Teenager's execution suspended in Iran after lawyer files for case to be reinvestigated

Mohammad Boroughani was sentenced to death for allegedly setting a government building on fire and attacking a security officer with a knife

Iranian supreme leader Ayatollah Ali Khamenei. Tehran has been accused of failing to follow due process in trials involving protesters who took to the streets after the death of Mahsa Amini. EPA
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A teenager's death sentence was suspended after his lawyer filed for the reinvestigation of his case, state-owned Iranian news agency Mizan has said.

Mohammad Boroughani, 19, was being tried in the Revolutionary Court, said Mizan, which is affiliated to the judiciary.

He was charged with sowing “corruption on earth” after allegedly setting a government building on fire and attacking a security official with a knife.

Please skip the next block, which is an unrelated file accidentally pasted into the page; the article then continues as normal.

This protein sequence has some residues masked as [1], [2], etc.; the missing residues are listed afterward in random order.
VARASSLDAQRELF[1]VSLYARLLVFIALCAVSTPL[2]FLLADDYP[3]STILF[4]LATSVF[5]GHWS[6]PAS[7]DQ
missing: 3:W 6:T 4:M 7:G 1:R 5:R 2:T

The charge is often levelled against anti-government activists and protesters, and often carries the death penalty.

Iran has been accused of failing to follow due process in trials that have resulted in capital punishment verdicts for protesters who took to the streets after the death of Mahsa Amini, 22, in police custody last September.

The teenager's case was brought to light by international rights groups, which also criticised the lack of transparency in the sentencing process.

Last month, Iranian authorities executed Mohsen Shekari less than three weeks after his sentencing in what Amnesty International called a “grossly unfair sham trial”.

“The shocking way Mohsen Shekari’s trial was fast-tracked through Iran’s judicial system without allowing him the chance of a meaningful trial and appeal process is yet another illustration of the fact that the authorities are resorting to the death penalty as a weapon of political repression,” said Diana Eltahawy, Amnesty's deputy director for the Mena region.

“The clear aim is to instil fear among the public in a desperate attempt to cling to power and end the popular uprising.”

Updated: January 12, 2023, 8:30 AM